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‘The light shines in the darkness, and the darkness did not overcome it.’ We read those words in the prologue to John’s version of the Gospel, where ‘the light’ refers to Christ, the life that has come into the world for all people. This is an important theme of Easter, and it becomes dramatically evident for us in the Church as we journey through Holy Week—which begins on Palm/Passion Sunday and ends on Saturday after Good Friday—towards the celebration of the Resurrection on Easter Sunday morning.

Recently I have been challenged to imagine afresh what all these theological ideas look like, in our everyday life. For example, many of us in our diocese have been following our bishop’s leadership in attempting to observe a Year of Reconciliation, in the world, in the church, in our families, and in our own self-awareness. So: what does ‘reconciliation’ look like? How would you know it, if you saw it today? Would it start with noticing and caring about the person with whom I am in conflict? Or even noticing that a conflict with a person or group exists in the first place, and caring about addressing it honestly? Would it mean picking up the phone and initiating a conversation? Or attending an information session and meeting and talking with someone I might never have thought about meeting before? That is, perhaps, what ‘reconciliation’ begins to look like, today.

So, back to ‘the light shines in the darkness’. If Easter Sunday really did happen, then what does it look like that that light continues to shine in the darkness, and that the darkness does not snuff it out? Because there continues to be plenty of darkness around us, and even within us. There’s a kind of darkness that can itself be overcome by light, the tables turned: ‘Kick at the darkness until it bleeds daylight’, as Bruce Cockburn once put it. As the Light transforms us and the Spirit gives us courage, we gather together in solidarity against the systems that continue to put some down in order to benefit others. In that way, today, the Light shines in the darkness and the darkness cannot overcome it.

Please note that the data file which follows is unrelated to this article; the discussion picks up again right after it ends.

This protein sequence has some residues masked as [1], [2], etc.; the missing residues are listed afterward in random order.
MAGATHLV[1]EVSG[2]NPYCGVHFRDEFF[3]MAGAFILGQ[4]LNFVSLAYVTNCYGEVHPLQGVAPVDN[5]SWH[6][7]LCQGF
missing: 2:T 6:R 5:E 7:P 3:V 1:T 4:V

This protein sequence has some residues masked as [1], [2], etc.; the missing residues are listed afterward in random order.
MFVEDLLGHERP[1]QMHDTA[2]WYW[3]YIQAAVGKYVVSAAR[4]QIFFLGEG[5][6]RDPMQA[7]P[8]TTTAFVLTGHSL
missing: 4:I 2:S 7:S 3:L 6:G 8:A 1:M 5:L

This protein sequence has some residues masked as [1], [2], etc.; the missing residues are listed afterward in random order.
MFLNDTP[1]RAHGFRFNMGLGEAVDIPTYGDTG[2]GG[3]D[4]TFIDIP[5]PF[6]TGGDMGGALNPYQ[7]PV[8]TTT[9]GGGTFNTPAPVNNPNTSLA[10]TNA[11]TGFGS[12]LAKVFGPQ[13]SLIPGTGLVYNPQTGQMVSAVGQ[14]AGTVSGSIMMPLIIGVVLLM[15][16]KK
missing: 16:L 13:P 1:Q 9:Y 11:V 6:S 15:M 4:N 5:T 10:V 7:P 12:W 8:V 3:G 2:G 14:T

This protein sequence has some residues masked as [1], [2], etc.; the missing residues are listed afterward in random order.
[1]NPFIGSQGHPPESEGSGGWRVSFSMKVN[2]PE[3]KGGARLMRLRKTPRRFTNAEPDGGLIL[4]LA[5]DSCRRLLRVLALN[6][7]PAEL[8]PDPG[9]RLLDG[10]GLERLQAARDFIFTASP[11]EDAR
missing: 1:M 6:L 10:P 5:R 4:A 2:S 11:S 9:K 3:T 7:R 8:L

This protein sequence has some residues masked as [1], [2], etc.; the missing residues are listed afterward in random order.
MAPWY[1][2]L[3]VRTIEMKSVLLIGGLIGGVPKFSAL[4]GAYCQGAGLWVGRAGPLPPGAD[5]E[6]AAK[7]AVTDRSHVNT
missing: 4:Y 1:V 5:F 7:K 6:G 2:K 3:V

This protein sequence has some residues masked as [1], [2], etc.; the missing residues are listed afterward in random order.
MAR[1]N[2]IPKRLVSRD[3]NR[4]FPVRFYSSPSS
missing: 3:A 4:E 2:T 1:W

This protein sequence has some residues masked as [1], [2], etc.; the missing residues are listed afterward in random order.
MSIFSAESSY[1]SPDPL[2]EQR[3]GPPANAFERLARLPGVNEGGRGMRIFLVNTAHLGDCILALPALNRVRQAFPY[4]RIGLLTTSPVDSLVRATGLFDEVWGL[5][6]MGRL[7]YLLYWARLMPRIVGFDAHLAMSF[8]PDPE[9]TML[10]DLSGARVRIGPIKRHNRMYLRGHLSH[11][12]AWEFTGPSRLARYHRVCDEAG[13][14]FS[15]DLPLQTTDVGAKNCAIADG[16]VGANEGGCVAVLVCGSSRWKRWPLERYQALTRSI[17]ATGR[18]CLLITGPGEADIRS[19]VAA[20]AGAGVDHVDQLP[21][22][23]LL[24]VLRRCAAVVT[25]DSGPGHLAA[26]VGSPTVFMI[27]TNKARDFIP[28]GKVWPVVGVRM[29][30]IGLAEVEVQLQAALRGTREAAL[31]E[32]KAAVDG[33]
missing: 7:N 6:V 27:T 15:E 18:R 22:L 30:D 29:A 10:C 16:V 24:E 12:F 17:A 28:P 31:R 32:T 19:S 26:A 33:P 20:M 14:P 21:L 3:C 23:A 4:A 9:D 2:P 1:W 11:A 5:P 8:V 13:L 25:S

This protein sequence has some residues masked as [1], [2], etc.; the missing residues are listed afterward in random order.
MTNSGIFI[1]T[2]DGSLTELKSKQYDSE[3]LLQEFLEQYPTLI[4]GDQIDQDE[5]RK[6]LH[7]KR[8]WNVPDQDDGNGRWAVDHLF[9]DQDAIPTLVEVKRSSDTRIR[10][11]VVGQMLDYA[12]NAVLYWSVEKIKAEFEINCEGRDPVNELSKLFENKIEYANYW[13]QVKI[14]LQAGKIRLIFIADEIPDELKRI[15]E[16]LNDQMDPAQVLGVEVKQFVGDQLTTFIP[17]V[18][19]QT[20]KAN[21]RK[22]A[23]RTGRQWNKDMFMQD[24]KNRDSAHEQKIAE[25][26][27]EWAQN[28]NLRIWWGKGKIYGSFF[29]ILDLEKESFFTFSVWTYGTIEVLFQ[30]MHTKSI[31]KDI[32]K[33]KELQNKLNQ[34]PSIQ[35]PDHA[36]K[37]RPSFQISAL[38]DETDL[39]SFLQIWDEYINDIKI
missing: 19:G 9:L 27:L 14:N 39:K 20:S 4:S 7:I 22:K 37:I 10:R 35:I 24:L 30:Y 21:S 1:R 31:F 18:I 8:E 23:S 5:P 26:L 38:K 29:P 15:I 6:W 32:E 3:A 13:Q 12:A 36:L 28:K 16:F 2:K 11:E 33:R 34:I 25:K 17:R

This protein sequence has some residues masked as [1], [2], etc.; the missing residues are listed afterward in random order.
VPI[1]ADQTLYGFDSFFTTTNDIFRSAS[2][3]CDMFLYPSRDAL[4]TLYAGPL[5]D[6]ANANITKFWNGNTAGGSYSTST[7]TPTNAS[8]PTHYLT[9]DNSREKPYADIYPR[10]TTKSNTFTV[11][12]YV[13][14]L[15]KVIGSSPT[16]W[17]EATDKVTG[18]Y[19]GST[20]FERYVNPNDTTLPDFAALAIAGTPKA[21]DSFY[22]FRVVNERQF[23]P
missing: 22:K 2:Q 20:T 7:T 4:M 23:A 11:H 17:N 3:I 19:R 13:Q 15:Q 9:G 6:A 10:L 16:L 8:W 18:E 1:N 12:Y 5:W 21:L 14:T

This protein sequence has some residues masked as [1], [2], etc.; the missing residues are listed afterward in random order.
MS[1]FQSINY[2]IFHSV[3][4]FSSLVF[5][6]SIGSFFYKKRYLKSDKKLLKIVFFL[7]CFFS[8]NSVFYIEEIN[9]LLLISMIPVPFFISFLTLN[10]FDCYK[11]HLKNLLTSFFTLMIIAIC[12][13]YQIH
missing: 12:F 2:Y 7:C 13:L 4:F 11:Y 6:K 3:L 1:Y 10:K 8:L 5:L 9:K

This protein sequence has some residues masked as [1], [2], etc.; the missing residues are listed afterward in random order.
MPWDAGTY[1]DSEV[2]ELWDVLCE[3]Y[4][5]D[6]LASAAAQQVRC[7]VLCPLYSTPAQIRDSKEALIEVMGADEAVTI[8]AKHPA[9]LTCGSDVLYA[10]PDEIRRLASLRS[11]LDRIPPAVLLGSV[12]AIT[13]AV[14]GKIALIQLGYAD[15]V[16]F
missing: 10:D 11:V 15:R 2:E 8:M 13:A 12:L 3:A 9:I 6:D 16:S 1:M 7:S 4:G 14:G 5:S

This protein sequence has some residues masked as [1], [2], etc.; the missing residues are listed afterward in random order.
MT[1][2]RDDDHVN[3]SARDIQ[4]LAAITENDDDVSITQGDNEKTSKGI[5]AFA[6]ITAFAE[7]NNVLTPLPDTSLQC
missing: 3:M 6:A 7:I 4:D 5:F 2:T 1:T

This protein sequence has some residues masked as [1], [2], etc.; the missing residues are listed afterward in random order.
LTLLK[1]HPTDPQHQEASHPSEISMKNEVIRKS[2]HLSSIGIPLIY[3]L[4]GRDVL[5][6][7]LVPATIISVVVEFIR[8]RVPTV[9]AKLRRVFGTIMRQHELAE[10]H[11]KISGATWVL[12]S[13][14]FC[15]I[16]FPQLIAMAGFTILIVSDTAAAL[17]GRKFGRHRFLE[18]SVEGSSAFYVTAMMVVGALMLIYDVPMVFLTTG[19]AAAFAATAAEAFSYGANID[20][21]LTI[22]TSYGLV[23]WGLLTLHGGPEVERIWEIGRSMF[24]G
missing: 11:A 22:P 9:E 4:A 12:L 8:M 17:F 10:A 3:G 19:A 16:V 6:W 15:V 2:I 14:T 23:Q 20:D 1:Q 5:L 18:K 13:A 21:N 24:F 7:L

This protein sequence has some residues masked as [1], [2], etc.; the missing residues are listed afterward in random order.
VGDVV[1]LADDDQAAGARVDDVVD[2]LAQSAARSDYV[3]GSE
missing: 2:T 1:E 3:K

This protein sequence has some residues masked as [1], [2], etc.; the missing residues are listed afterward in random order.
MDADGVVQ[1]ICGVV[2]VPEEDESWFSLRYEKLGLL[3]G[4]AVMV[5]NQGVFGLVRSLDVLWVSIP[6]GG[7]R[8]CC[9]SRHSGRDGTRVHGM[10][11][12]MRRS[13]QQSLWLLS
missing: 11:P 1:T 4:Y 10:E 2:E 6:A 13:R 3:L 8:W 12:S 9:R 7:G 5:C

But there’s also a kind of darkness that just is. The cancer diagnosis that comes out of the blue. The life ripped from home and family and heritage by the convulsions of war or hatred. The pain and darkness that is the aftermath of abuse. And so on. In this kind of darkness, it is the presence of the light that matters. And, frankly, that looks just like my presence, your presence, alongside those who walk the path in the darkness. That’s what it looks like to live like Easter really happened.

[Image: Iona Abbey, Scotland, 2006]